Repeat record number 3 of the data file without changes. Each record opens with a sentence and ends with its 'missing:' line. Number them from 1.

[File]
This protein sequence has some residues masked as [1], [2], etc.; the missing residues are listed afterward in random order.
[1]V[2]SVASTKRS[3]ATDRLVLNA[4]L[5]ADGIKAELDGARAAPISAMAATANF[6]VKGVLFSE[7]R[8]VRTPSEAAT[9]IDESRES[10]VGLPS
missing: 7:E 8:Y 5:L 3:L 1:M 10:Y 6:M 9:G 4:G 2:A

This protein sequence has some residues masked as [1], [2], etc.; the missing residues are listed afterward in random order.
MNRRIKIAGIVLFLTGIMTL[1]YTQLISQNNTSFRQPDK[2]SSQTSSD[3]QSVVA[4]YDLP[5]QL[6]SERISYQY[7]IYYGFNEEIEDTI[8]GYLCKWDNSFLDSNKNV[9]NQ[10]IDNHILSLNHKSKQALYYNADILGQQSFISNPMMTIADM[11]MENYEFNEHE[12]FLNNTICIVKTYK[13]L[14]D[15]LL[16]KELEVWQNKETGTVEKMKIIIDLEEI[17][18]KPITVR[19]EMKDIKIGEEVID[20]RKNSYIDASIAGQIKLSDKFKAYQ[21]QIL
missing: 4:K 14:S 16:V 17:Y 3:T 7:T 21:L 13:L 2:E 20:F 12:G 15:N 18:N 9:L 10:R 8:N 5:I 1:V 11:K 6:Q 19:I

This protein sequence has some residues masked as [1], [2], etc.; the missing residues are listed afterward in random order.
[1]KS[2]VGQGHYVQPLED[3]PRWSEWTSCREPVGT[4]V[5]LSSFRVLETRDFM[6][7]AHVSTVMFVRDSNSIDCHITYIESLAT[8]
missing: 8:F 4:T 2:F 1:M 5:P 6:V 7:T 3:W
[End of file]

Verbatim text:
This protein sequence has some residues masked as [1], [2], etc.; the missing residues are listed afterward in random order.
[1]KS[2]VGQGHYVQPLED[3]PRWSEWTSCREPVGT[4]V[5]LSSFRVLETRDFM[6][7]AHVSTVMFVRDSNSIDCHITYIESLAT[8]
missing: 8:F 4:T 2:F 1:M 5:P 6:V 7:T 3:W